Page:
Page 280 - The-History-of-the-Lancashire-Fusiliers-1914-1918-Volume-I

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guides were provided. But the tracks had been used all day by pack
animals taking forward food and ammunition and had, moreover,
been heavily shelled, with the result that they were
a very bad
state. The weather and the shelling had turned the whole area into
a sea of mud, and where one track crossed the Zonnebeke stream,
mud "of a very adhesive nature" came well over the knees of the
infantry. Men were often up to their waists in water which had
collected in shell holes and there seems little doubt that several were
actually drowned through sinking down into the water from the
weight of their equipment and sheer exhaustion. Moreover a certain
number of troops were coming back along the tracks and this
hampered movement in the forward direction. Several of the guides
disappeared and, as the tapes had been broken by the traffic and the
shelling, platoons had great difficulty in finding their way. On the
top of all these serious causes of delays, sleet came down. By about
12.30 a.m. it became evident that the brigade would not reach the
tapes by zero, which was at 5.20 a.m., much less by 3.20 a.m. as laid
down in orders. Every available staff officer was sent forward to try
all possible means of getting the troops forward more quickly, with
orders to push on all men who were able to move with any speed,
irrespective of unit , and to leave those who were exhausted to come
on later. Throughout the night men struggled forward as best they
could , but at zero the situation of the brigade was that the head of
the 3rd/5th was on the tapes, the 2nd/8th was about four hundred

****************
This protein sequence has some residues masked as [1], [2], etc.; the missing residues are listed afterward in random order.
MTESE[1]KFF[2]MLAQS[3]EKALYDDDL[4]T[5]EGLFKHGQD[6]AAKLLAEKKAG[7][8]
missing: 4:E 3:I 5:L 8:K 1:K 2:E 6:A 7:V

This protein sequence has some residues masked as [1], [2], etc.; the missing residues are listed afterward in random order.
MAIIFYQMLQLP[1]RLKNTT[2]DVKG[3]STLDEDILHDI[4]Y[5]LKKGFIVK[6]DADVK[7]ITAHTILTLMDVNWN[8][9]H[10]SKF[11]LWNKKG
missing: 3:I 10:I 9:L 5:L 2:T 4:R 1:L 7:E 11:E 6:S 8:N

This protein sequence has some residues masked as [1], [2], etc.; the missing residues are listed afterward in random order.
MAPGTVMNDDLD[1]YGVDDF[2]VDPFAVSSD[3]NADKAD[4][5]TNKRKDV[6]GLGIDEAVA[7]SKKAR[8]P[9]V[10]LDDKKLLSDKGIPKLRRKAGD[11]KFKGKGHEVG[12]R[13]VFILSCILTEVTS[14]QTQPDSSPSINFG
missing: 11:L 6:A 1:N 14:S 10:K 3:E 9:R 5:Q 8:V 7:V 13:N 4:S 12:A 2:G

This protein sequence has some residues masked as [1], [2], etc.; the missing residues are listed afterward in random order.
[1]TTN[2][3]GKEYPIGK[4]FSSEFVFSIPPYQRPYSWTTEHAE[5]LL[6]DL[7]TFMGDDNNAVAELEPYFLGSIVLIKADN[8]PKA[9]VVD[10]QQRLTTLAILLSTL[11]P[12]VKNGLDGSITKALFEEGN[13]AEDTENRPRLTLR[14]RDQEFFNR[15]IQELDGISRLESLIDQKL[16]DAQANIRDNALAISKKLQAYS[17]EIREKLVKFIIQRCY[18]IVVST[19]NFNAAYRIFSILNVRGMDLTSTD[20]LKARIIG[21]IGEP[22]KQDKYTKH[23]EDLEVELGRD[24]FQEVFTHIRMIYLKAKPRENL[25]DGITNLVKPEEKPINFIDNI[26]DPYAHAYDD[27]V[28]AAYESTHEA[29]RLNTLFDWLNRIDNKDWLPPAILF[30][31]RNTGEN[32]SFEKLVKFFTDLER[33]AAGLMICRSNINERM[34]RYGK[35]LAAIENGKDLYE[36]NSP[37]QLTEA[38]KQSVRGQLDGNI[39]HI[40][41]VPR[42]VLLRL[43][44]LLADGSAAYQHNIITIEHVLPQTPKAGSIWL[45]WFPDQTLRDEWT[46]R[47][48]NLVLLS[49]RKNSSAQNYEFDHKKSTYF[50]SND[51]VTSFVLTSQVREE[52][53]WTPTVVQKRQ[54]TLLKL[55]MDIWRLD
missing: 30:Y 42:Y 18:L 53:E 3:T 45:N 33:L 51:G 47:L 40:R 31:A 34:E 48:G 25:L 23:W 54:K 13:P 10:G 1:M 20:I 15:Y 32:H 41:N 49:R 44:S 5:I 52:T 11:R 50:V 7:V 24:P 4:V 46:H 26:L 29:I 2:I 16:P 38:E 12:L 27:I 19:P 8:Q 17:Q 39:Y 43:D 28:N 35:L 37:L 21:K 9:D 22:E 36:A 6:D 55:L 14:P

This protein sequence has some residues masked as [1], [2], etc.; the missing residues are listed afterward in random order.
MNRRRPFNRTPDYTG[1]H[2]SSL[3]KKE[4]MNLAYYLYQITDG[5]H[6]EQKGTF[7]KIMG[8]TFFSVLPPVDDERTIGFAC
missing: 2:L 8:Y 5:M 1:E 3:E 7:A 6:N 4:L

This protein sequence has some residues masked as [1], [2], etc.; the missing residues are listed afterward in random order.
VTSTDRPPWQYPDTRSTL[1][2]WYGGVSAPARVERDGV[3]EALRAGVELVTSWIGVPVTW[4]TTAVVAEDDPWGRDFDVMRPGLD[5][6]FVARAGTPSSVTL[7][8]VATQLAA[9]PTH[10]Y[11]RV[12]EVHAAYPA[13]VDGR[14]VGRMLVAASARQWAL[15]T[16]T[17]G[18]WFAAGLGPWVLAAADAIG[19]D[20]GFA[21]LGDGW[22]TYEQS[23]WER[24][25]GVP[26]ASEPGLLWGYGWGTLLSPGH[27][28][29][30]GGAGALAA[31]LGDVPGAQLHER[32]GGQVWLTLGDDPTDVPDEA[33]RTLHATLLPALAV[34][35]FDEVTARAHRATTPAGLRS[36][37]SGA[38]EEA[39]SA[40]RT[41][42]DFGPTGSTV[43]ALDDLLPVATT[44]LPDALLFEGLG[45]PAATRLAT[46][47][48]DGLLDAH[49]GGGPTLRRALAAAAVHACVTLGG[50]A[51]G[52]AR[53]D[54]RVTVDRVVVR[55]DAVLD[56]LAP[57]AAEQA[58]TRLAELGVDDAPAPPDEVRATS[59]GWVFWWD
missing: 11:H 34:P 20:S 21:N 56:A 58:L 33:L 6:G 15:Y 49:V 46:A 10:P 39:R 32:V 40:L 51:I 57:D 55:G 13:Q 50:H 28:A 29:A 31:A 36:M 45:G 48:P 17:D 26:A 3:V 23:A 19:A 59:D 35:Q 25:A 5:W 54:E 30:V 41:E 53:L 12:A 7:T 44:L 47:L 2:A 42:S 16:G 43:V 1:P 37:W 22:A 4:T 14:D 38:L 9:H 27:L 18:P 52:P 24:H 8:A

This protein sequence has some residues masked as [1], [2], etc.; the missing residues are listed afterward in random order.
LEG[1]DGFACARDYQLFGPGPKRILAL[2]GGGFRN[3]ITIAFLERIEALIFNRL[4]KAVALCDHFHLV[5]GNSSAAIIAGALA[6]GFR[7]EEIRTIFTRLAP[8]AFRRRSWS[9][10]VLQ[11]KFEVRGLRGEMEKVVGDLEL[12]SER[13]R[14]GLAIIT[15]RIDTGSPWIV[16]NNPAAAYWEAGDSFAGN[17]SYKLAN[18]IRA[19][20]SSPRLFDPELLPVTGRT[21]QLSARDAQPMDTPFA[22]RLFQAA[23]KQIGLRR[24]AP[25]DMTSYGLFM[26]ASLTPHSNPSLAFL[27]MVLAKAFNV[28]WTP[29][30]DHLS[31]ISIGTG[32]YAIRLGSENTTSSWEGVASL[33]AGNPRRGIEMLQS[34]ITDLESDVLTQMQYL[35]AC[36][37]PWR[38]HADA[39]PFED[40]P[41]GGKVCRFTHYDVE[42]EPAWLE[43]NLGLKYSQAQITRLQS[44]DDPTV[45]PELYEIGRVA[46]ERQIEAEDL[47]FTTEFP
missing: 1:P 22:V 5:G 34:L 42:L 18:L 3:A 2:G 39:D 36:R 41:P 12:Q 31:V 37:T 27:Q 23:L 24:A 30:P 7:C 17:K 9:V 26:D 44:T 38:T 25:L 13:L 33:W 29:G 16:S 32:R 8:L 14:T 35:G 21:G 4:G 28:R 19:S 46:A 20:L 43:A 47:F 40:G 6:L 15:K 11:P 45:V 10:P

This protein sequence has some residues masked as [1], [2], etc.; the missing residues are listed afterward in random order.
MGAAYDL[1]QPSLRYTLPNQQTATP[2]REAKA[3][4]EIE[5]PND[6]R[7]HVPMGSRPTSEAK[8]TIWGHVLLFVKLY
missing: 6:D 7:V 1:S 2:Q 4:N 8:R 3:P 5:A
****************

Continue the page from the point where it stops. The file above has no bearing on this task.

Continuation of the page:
yards short of them, the 2nd/7th was coming over Hill 40, close to
Zonnebeke, and the 2nd/6th (which should have been ahead of the
2nd/7th) was on the west side of the
Just as the march ended,
the Commanding Officer of the 2nd/8th was wounded and Captain
B. Macpherson took command. In the meanwhile orders had been
sent to Lieutenant-Colonel Bates at his headquarters in the front
line to take command of all troops there, to send forward whatever
parties of the brigade were at hand and if necessary to use the
2nd/7th Manchester Regiment which was still in the line. The 3rd/5th
went straight on as soon as they reached the starting line. A mixture
of other units began to arrive by driblets at the tapes at 5.50 a.m. At
6 a.m. the leading elements of the 2nd/7th advanced, very weary
after the eleven hours' exhausting approach march but full of
determination. The 2nd/8th advanced soon after and by 7.20 a.m.
the "Red Line" had been captured with a number of prisoners. The
2nd/6th reached the tapes in single file at 7.30 a.m. and at once
deployed and moved forward. "B" Company (Captain H. C. Gill)
went to the right and eventually joined up with the 3rd/5th at about
9.30 a.m. "A" (Second-Lieutenant
B. Gartside),
(Captain F.
Chesnutt-Chesney) and "D" (Lieutenant W. B. McCulloch) Com–
panies took up a position on the right of the East Lancashire Regi–
ment of the 198th Brigade and to the left of Augustus Wood which
lay in the "Red Line." Finding that there was a gap to their right,
they moved across and filled it so as to make certain of the firm
holding of that line.